small and easy question [Delete file]

heya, im a bit new to this stuff and ive been browsing your forums and learning etc.
but i have a quick question
lets say i have a folder on my desktop, and inside that folder i have a certain file.

can i make a script to go in and delete the file within the folder?


if you know the name of the file yes!
you can hardcode that into your script if not just choose it using something like this

tell application "Finder"
	set p to (choose file) --alias
	delete p
end tell


welcome to MacScripter :slight_smile:

this is quite easy.
assuming the name of your folder is “myFolder” and the name of the file is “myFile”

tell application "Finder" to delete file "myFile" of folder "myFolder"


tell application "Finder" to delete file "myFolder:myFile"

Note: this works only, if the folder is on desktop (which is the “root” folder of the Finder),
otherwise you must specify the whole path


Note that the root folder is the startup disk and not the desktop. You shouldn’t use partial references as the root folder might change with AS versions.


ah ok cool. thanks for the fast replies!

Actually, Kel. Stefan’s right. If a path begins with a name other than that of a mounted disk, the Finder takes the first element in the path to be an item on the user’s desktop. It’s always done that. If a disk and a desktop item have the same name, the disk takes priority.

Hi Nigel,

This might be os specific then. Can you test this out and see which folder is deleted?

tell application "Finder"
	make new folder at desktop with properties {name:"myFolder"}
	duplicate result to startup disk
	delete item "myFolder"
end tell


Slight misunderstanding I think, kel. Nigel means that, if you have a folder on your desktop with the same name as that of a disk, then specifying item/folder will return the disk “ rather than the folder of the same name. (However, that doesn’t change the fact that the desktop is still Finder’s default object.)

tell application "Finder"
	make folder with properties {name:"Renaissance"} ” use an existing disk name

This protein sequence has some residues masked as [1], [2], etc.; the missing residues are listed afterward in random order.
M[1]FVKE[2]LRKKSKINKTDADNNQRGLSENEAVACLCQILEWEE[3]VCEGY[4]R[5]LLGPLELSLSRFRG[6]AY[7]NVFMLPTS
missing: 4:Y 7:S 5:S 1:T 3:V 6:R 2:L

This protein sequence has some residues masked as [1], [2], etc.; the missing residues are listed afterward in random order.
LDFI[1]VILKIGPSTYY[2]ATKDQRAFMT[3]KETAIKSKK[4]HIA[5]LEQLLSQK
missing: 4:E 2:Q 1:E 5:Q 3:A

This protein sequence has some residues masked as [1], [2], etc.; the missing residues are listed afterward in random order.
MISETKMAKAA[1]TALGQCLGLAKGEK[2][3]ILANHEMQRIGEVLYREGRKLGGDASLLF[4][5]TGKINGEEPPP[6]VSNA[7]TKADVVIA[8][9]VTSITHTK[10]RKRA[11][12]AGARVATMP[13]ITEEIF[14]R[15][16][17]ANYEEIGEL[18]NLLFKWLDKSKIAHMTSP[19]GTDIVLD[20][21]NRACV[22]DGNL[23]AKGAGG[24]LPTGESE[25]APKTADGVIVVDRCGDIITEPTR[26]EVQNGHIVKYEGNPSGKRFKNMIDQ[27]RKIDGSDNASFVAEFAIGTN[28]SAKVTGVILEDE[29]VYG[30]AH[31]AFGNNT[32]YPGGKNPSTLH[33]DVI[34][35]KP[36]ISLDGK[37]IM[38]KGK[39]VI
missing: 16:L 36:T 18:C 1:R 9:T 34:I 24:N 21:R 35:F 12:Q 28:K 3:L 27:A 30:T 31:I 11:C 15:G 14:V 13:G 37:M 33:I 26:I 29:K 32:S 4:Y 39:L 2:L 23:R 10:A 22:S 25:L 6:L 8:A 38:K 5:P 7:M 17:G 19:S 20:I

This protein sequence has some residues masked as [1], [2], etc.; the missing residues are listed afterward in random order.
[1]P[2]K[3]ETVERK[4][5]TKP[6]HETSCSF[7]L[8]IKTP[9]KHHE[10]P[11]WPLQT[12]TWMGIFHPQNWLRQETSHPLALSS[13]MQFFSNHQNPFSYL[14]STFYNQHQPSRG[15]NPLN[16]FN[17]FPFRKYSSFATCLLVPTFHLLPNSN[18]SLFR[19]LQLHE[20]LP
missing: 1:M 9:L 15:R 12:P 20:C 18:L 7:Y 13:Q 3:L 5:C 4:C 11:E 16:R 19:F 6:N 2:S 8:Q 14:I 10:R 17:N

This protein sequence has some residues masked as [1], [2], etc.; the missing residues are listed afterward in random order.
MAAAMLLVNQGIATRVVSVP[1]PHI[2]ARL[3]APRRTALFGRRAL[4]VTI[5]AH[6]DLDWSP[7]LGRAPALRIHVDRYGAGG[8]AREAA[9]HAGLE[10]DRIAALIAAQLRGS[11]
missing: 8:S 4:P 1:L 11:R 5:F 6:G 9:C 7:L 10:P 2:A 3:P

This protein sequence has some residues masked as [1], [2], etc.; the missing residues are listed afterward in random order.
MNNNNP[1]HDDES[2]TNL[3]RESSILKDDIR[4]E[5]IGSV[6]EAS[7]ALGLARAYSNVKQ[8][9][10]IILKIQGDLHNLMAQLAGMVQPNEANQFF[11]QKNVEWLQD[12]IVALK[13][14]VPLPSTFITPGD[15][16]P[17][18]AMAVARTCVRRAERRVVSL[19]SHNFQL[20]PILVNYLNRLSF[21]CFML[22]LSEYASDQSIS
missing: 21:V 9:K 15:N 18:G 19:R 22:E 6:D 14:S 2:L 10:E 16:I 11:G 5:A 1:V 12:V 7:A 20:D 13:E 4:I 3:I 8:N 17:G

{item "Renaissance", folder "Renaissance", item "Renaissance" of desktop}
end tell

--> {disk "Renaissance" of application "Finder", disk "Renaissance" of application "Finder", folder "Renaissance" of folder "Desktop" of folder "kai" of folder "Users" of startup disk of application "Finder"}

Hi Kai,

I see. Disks have priority.


The behaviour’s kinda contextual, Kel (hence some occasional confusion).

If a single object (folder/item) is specified by name, and a disk exists with that name, then that’s what is referenced. Otherwise, disks are generally ignored (unless, of course, the class disk is specified).

tell application "Finder"
	set single_ref to item "Renaissance"
	set multiple_ref to items whose name is "Renaissance"
	set pre_folder to {single_ref:single_ref, multiple_ref:multiple_ref}
	make folder with properties {name:"Renaissance"} -- use an existing disk name
	set single_ref to item "Renaissance"
	set multiple_ref to items whose name is "Renaissance"
	set post_folder to {single_ref:single_ref, multiple_ref:multiple_ref}
end tell

{pre_folder:pre_folder, post_folder:post_folder}

--> {pre_folder:{single_ref:disk "Renaissance" of application "Finder", multiple_ref:{}}, post_folder:{single_ref:disk "Renaissance" of application "Finder", multiple_ref:{folder "Renaissance" of desktop of application "Finder"}}}

Hi, Kel. You’re a Jaguar user, aren’t you?

When I run your test script on my Jaguar machine, I get the result you’re expecting, namely that the folder on the startup disk is deleted. In Tiger, the result is what I’m expecting “ that the folder on the desktop is deleted.

I think the reason I’ve never noticed the Jaguar behaviour before, despite years of using the system, is that it’s only slightly different from the behaviour on other systems and a conflict of names hasn’t occurred. The Jaguar Finder tries the root level of the startup disk after drawing a blank with disk names, then tries the desktop. With Tiger, OS 9, and (as I remember) OS 8, the Finder doesn’t try the startup disk at all.

Outside of Finder references, the first name in a path (if the path begins with a name not reserved by the system) is always taken to be that of a disk. If the path begins with a colon (HFS) or a slash (POSIX), the root folder is taken to be the startup disk. (In OS 9 and earlier, the root folder of a path beginning with a colon was the folder containing the application running the script. You could prepend more colons to specify a root folder further up the hierarchy. In OS 8, thanks to various bugs and quirks, it was possible “ though, of course, not a good idea “ to get an alias to the container folder of the application running the script with: ‘tell AppleScript’s text item delimiters to its middle Wednesday as alias’. :))

Hi Nigel,

When I jumped from pre-OSX to Jaguar, I had thought it strange that partial references would go from the root level of the startup disk to the desktop. I thought it was a UNIX thing. It was even stranger when nobody mentioned anything about it when I posted this behavior before. Bill Cheeseman’s articles were a good source of information on new bugs, but about that time he stopped doing reviews.

Your post should be an article. Thanks a lot for testing it out. Great information.

Have a good day,